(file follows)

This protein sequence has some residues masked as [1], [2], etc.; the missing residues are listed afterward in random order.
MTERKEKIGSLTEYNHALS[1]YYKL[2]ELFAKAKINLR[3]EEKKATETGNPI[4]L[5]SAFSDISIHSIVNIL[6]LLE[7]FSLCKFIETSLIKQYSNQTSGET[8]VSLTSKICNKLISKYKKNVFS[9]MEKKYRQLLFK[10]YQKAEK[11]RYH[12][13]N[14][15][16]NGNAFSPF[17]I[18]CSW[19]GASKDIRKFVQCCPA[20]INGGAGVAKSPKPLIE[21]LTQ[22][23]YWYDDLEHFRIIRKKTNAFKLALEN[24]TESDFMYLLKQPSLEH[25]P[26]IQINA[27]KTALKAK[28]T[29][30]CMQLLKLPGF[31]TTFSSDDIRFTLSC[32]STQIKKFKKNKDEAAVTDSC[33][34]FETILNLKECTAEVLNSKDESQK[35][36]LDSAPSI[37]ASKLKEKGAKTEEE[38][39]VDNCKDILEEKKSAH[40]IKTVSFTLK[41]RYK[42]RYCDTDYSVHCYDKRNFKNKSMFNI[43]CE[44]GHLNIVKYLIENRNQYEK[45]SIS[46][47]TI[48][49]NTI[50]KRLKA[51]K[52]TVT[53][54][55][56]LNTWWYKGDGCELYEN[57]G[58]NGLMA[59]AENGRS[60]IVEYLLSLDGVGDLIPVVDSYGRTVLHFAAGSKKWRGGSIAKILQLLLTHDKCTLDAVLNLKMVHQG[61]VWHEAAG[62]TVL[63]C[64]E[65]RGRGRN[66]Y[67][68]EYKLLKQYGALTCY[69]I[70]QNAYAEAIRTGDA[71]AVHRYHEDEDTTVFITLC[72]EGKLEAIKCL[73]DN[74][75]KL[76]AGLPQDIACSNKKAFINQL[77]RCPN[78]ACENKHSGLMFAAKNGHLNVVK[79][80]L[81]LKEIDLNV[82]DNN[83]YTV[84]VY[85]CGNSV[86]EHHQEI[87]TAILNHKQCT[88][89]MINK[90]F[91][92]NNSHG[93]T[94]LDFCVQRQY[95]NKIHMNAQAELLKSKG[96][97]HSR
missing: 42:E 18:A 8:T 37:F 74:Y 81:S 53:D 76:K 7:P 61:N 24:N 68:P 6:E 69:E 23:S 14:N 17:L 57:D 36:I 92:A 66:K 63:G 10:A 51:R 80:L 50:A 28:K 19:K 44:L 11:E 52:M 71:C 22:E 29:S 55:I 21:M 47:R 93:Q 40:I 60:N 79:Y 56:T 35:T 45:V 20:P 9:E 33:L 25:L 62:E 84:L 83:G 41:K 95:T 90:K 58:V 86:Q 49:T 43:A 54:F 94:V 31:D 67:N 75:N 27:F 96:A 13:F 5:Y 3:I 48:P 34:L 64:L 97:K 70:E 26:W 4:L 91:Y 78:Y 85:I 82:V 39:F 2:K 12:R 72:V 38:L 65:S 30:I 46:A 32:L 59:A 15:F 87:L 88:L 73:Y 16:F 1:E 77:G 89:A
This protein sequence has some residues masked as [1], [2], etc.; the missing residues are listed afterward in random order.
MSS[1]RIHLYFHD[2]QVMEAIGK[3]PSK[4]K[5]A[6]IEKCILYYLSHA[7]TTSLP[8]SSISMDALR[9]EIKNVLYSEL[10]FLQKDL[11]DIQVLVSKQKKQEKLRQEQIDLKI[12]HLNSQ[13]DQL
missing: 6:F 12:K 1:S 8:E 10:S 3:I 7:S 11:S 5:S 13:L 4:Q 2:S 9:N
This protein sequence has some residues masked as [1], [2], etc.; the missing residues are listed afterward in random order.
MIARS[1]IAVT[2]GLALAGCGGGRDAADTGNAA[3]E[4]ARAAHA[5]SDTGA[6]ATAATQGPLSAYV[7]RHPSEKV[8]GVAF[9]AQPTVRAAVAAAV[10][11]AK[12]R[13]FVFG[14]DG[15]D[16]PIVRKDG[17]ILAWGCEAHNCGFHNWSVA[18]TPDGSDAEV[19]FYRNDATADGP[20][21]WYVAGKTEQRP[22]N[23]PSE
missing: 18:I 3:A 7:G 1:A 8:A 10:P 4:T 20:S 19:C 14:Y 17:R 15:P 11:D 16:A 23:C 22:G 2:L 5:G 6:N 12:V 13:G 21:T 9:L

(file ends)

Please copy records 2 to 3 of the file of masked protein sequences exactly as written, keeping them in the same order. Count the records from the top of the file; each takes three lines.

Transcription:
This protein sequence has some residues masked as [1], [2], etc.; the missing residues are listed afterward in random order.
MSS[1]RIHLYFHD[2]QVMEAIGK[3]PSK[4]K[5]A[6]IEKCILYYLSHA[7]TTSLP[8]SSISMDALR[9]EIKNVLYSEL[10]FLQKDL[11]DIQVLVSKQKKQEKLRQEQIDLKI[12]HLNSQ[13]DQL
missing: 6:F 12:K 1:S 8:E 10:S 3:I 7:S 11:S 5:S 13:L 4:Q 2:S 9:N
This protein sequence has some residues masked as [1], [2], etc.; the missing residues are listed afterward in random order.
MIARS[1]IAVT[2]GLALAGCGGGRDAADTGNAA[3]E[4]ARAAHA[5]SDTGA[6]ATAATQGPLSAYV[7]RHPSEKV[8]GVAF[9]AQPTVRAAVAAAV[10][11]AK[12]R[13]FVFG[14]DG[15]D[16]PIVRKDG[17]ILAWGCEAHNCGFHNWSVA[18]TPDGSDAEV[19]FYRNDATADGP[20][21]WYVAGKTEQRP[22]N[23]PSE
missing: 18:I 3:A 7:G 1:A 8:A 10:P 4:T 20:S 19:C 14:Y 17:R 15:P 11:D 16:A 23:C 22:G 2:L 5:G 6:N 12:V 13:G 21:T 9:L